5. bmaz says:

    They have to rule that way; if they do anything else, the house of cards built upon torture crumbles not just with Khadr, but with every tribunal to come. And it is especially critical to ratify and normalize the conduct with Khadr because of his juvenile/child soldier status.

    It is who America is now.

    • timbo says:

      It’s sad, pathetic, and maddening, how low the Republic has fallen under the craven. These are not the folks who could have composed our Republic, let alone improved on it. There has not been a single significant proposal under the Obama administration that would drastically improve this country and its moral esteem in the eyes of the world, let alone the world itself.

  6. Jeff Kaye says:

    And while everyone’s in the mood, the Center for Justice and Accountability has told its supporters that the complaint against Major John Leso, one of the BSCT torturers at Guantanamo was turned down because supposedly the NY State Office of Professional Discipline lacked jurisdiction.

    The CJA complaint against Leso can be read here. The NY OPD dismissal is not online yet. In the tortured logic of the OPD, Leso’s conduct did not constitute the practice of psychology, which they only define as helping people. Hence, they have no jurisdiction over Leso’s behavior at Guantanamo as supposedly it was not the practice of psychology. The fact that the military demanded a psychology license as a prerequisite for the position — and Leso was a military psychologist, who worked at Walter Reed Hospital before transfer to Gitmo — is not evidence that “some or all of the activities performed for that employer constitute the practice of a profession.”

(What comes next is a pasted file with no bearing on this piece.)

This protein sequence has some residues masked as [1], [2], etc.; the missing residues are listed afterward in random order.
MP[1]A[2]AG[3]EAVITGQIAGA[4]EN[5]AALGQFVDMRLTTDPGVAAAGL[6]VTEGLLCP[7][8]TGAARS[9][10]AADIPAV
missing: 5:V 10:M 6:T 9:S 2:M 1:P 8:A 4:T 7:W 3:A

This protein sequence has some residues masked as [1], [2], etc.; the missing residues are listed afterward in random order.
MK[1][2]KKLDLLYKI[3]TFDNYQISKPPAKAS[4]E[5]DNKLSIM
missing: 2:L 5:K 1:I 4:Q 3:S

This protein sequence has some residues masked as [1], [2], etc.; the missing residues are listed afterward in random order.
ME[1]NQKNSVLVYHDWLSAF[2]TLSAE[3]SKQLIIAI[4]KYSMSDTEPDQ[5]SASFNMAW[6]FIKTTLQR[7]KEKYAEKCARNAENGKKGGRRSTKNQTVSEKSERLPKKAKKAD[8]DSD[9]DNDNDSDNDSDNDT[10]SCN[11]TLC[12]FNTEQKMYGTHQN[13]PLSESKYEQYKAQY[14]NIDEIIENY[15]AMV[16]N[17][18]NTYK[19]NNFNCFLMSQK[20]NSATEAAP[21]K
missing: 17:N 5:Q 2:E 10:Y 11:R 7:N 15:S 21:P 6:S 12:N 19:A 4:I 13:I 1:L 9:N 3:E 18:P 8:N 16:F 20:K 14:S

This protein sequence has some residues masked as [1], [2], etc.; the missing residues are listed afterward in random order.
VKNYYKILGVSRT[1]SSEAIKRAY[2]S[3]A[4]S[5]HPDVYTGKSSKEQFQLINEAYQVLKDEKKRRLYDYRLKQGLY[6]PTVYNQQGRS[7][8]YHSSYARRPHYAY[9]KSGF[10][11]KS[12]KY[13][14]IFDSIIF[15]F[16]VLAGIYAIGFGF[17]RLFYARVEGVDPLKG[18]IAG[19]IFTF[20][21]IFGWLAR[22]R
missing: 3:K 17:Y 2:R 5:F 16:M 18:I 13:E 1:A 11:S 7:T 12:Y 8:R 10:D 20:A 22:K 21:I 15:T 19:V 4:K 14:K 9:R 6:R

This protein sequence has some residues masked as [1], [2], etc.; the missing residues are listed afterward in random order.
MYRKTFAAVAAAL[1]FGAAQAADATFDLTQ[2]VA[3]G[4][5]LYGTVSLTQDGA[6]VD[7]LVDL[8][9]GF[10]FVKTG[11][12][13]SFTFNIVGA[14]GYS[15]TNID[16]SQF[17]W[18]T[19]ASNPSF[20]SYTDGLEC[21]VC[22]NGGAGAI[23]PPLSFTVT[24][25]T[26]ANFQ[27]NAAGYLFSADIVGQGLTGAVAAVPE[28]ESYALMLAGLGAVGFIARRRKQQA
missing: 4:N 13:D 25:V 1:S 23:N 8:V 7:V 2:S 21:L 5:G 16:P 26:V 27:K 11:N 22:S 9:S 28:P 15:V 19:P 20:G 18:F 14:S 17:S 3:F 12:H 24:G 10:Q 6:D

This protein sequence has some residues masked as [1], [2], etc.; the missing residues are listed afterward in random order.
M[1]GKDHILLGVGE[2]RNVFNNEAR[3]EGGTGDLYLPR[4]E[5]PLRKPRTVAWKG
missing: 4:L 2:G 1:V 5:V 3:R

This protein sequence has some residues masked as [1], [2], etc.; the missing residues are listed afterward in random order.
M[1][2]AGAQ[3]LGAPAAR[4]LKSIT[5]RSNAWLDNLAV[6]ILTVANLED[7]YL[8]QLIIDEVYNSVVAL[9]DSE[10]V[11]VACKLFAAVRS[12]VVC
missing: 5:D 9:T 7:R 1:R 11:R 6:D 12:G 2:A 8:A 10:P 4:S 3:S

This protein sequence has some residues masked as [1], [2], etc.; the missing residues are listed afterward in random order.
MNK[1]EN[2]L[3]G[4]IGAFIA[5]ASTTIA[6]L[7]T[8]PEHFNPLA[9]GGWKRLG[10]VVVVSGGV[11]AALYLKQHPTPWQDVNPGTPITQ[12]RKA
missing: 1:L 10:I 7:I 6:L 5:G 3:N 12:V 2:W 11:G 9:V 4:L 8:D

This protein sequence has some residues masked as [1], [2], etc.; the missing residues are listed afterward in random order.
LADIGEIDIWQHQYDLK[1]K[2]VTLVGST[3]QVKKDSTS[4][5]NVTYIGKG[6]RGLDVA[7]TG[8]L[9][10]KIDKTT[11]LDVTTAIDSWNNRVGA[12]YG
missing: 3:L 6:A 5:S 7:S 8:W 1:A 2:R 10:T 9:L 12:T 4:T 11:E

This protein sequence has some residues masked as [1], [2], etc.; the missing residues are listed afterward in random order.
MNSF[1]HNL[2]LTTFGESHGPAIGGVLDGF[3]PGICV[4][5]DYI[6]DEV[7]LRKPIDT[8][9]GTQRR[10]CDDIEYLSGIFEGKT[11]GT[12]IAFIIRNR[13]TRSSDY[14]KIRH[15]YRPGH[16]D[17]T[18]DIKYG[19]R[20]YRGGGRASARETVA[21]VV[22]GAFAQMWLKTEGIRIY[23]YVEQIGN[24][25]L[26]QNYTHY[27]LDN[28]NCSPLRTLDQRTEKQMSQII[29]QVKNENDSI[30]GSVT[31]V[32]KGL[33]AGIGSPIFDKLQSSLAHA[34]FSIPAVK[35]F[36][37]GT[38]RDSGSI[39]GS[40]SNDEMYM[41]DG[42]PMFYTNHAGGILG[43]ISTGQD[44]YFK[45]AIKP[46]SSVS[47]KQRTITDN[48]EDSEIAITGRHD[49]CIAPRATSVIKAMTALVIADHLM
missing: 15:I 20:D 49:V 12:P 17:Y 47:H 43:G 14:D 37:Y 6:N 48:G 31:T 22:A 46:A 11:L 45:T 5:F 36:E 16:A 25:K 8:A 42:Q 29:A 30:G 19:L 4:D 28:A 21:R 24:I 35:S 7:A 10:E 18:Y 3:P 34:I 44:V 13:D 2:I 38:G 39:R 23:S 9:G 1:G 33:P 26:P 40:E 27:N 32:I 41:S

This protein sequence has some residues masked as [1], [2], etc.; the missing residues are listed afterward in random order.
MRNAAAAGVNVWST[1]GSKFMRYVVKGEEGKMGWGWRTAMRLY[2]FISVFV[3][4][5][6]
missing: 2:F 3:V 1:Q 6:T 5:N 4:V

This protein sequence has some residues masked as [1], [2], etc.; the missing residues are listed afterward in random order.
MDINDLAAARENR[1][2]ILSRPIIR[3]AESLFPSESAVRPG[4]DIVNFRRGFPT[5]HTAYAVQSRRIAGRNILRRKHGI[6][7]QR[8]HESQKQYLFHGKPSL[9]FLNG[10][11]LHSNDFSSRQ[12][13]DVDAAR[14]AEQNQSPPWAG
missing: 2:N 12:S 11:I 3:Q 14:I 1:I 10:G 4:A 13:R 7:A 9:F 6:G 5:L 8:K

Under these criteria, you could murder someone and not be held responsible for loss of license, as murder is not the practice of psychology, as defined in the NY state code.

    Quick action by the New York State Office of Professions, heh? The complaint was only filed about a month ago. The decision is signed by former district attorney and Democrat, Louis J. Catone.

    The outrages mount up.

  7. MrWhy says:

    Canada is complicit in this. The Harper government has fought tooth and claw to avoid repatriation of Khadr.

    • Jeff Kaye says:

      Yes, the Canadian government (though not all of it, and not every court) is doing its best to prove it’s a great junior partner to the Americans.

      Cui bono?

  8. perris says:

    you know, we were yelling and screaming for an impeachment when and because bush was doing this

    interesting how much more we put up with obama since he is on our “team”

  9. youmayberight says:

    Article 15 of the Convention Against Torture: “Each State Party shall ensure that any statement which is established to have been made as a result of torture shall not be invoked as evidence in any proceedings, except against a person accused of torture as evidence that the statement was made.”